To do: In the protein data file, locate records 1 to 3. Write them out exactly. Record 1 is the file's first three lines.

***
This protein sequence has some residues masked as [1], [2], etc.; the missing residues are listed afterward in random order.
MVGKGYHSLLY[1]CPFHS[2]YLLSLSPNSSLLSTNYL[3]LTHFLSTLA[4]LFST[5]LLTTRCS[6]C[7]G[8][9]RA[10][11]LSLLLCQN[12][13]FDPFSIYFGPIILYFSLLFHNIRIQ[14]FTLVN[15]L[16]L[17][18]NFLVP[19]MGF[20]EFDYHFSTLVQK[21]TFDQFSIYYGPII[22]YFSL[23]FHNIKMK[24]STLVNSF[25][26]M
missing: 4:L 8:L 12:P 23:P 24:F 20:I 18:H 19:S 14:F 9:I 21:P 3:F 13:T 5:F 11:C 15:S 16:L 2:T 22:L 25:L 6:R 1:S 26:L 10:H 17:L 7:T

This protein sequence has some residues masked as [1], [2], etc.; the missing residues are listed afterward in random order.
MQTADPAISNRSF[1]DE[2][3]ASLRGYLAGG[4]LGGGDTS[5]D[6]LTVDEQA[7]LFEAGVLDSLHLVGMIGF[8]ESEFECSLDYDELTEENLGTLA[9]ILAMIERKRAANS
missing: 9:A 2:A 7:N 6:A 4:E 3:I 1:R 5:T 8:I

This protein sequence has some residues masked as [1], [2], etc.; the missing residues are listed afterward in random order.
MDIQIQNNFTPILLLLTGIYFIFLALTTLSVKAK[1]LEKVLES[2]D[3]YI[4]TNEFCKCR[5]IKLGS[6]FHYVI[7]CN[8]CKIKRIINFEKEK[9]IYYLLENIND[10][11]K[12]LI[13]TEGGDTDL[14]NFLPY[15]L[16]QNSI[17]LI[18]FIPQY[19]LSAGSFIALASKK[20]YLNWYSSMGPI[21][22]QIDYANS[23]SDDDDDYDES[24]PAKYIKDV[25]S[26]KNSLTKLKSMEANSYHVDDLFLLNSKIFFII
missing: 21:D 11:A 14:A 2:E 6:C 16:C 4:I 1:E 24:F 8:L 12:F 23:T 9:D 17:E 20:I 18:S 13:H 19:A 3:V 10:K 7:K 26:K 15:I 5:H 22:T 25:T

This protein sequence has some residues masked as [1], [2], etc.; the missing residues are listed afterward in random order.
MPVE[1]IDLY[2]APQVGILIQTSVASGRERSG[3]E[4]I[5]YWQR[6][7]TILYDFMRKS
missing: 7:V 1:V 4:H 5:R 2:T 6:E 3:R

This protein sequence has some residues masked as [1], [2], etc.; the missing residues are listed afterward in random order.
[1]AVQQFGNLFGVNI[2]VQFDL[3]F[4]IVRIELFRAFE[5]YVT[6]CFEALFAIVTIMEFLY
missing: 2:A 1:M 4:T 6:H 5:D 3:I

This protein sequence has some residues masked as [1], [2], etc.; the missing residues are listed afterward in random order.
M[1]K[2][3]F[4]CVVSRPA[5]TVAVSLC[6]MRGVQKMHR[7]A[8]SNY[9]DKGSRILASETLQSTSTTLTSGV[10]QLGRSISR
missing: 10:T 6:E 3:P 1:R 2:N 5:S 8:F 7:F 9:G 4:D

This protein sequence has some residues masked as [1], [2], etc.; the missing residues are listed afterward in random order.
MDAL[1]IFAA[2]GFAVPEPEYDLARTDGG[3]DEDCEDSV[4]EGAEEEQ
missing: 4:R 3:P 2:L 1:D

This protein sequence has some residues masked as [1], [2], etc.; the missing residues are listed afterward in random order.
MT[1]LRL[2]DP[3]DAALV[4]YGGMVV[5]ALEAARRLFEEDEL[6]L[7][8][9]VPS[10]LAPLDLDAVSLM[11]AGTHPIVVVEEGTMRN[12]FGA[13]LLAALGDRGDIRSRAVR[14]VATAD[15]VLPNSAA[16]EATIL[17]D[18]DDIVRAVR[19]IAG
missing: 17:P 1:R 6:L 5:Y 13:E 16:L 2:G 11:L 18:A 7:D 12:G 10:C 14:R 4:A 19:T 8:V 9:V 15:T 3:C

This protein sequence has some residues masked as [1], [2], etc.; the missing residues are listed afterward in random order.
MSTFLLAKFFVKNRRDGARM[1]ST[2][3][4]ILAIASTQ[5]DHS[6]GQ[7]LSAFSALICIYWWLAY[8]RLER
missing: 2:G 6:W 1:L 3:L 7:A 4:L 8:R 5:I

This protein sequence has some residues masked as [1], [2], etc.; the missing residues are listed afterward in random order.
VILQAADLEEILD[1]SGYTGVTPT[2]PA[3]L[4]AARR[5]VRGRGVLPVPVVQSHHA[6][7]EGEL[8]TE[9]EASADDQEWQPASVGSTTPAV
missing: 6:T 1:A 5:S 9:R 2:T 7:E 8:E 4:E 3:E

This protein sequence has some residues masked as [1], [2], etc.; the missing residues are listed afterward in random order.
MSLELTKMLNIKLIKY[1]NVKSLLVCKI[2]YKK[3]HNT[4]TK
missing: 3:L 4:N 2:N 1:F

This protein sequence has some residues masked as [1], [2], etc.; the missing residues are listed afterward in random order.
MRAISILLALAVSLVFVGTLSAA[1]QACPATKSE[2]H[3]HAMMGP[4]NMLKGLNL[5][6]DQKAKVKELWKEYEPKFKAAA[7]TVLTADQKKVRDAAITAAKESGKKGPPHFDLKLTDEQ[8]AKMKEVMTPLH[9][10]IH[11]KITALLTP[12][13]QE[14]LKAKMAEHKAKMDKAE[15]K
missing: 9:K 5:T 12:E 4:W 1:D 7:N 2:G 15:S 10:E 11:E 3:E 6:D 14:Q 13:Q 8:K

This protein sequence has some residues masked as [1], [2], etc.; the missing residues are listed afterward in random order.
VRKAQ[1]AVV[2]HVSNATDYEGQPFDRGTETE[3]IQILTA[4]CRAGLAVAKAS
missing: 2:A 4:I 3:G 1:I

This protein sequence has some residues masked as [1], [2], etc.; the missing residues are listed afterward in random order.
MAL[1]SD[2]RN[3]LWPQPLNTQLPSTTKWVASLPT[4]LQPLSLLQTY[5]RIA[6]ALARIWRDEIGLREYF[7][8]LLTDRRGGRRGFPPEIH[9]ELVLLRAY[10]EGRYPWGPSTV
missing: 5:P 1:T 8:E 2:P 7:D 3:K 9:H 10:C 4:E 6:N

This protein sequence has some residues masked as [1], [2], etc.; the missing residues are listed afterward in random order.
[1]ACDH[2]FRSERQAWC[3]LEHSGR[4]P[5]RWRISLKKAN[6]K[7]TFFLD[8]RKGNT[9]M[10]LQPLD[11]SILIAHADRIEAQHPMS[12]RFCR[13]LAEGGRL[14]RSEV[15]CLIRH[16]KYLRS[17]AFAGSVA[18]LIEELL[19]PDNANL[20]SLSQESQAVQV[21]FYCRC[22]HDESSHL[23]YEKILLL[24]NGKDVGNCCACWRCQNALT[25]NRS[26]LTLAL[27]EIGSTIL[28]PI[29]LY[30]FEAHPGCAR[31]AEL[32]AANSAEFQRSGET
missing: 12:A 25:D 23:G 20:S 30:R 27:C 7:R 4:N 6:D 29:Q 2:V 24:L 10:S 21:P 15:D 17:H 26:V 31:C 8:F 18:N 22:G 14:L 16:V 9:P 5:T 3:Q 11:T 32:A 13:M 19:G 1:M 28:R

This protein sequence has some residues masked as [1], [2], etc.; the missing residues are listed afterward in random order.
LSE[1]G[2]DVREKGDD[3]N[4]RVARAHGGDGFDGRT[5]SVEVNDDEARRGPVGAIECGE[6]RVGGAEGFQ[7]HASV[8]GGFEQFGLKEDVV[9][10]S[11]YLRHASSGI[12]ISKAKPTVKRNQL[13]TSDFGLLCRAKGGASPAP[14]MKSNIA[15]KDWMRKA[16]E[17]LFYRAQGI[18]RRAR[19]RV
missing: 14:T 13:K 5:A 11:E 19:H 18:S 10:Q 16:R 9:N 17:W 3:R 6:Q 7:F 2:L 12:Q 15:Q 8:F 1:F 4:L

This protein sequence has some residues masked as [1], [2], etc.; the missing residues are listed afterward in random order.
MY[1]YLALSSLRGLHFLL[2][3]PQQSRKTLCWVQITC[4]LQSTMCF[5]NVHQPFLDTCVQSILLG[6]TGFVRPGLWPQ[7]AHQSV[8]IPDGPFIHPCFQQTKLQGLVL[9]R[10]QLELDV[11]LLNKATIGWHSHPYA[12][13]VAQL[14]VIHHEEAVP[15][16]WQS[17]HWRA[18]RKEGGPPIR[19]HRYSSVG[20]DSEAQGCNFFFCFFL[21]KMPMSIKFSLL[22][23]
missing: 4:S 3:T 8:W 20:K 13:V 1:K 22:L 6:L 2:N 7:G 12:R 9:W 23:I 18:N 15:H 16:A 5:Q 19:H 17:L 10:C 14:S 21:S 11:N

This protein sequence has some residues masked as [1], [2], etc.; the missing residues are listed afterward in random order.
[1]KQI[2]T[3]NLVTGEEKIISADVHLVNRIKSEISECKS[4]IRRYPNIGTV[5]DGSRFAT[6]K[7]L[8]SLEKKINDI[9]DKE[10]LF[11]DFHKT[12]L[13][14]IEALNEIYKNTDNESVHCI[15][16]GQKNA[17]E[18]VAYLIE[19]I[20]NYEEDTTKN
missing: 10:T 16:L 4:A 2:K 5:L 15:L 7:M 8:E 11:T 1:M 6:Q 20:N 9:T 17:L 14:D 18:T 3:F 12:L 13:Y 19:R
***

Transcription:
This protein sequence has some residues masked as [1], [2], etc.; the missing residues are listed afterward in random order.
MVGKGYHSLLY[1]CPFHS[2]YLLSLSPNSSLLSTNYL[3]LTHFLSTLA[4]LFST[5]LLTTRCS[6]C[7]G[8][9]RA[10][11]LSLLLCQN[12][13]FDPFSIYFGPIILYFSLLFHNIRIQ[14]FTLVN[15]L[16]L[17][18]NFLVP[19]MGF[20]EFDYHFSTLVQK[21]TFDQFSIYYGPII[22]YFSL[23]FHNIKMK[24]STLVNSF[25][26]M
missing: 4:L 8:L 12:P 23:P 24:F 20:I 18:H 19:S 14:F 9:I 21:P 3:F 13:T 5:F 11:C 15:S 16:L 2:T 22:L 25:L 6:R 1:S 26:L 10:H 17:L 7:T

This protein sequence has some residues masked as [1], [2], etc.; the missing residues are listed afterward in random order.
MQTADPAISNRSF[1]DE[2][3]ASLRGYLAGG[4]LGGGDTS[5]D[6]LTVDEQA[7]LFEAGVLDSLHLVGMIGF[8]ESEFECSLDYDELTEENLGTLA[9]ILAMIERKRAANS
missing: 9:A 2:A 7:N 6:A 4:E 3:I 1:R 5:T 8:I

This protein sequence has some residues masked as [1], [2], etc.; the missing residues are listed afterward in random order.
MDIQIQNNFTPILLLLTGIYFIFLALTTLSVKAK[1]LEKVLES[2]D[3]YI[4]TNEFCKCR[5]IKLGS[6]FHYVI[7]CN[8]CKIKRIINFEKEK[9]IYYLLENIND[10][11]K[12]LI[13]TEGGDTDL[14]NFLPY[15]L[16]QNSI[17]LI[18]FIPQY[19]LSAGSFIALASKK[20]YLNWYSSMGPI[21][22]QIDYANS[23]SDDDDDYDES[24]PAKYIKDV[25]S[26]KNSLTKLKSMEANSYHVDDLFLLNSKIFFII
missing: 21:D 11:A 14:A 2:E 6:C 16:C 4:I 1:E 24:F 8:L 12:F 23:T 9:D 17:E 20:I 18:S 13:H 19:A 3:V 10:K 7:K 26:K 15:I 5:H 22:T 25:T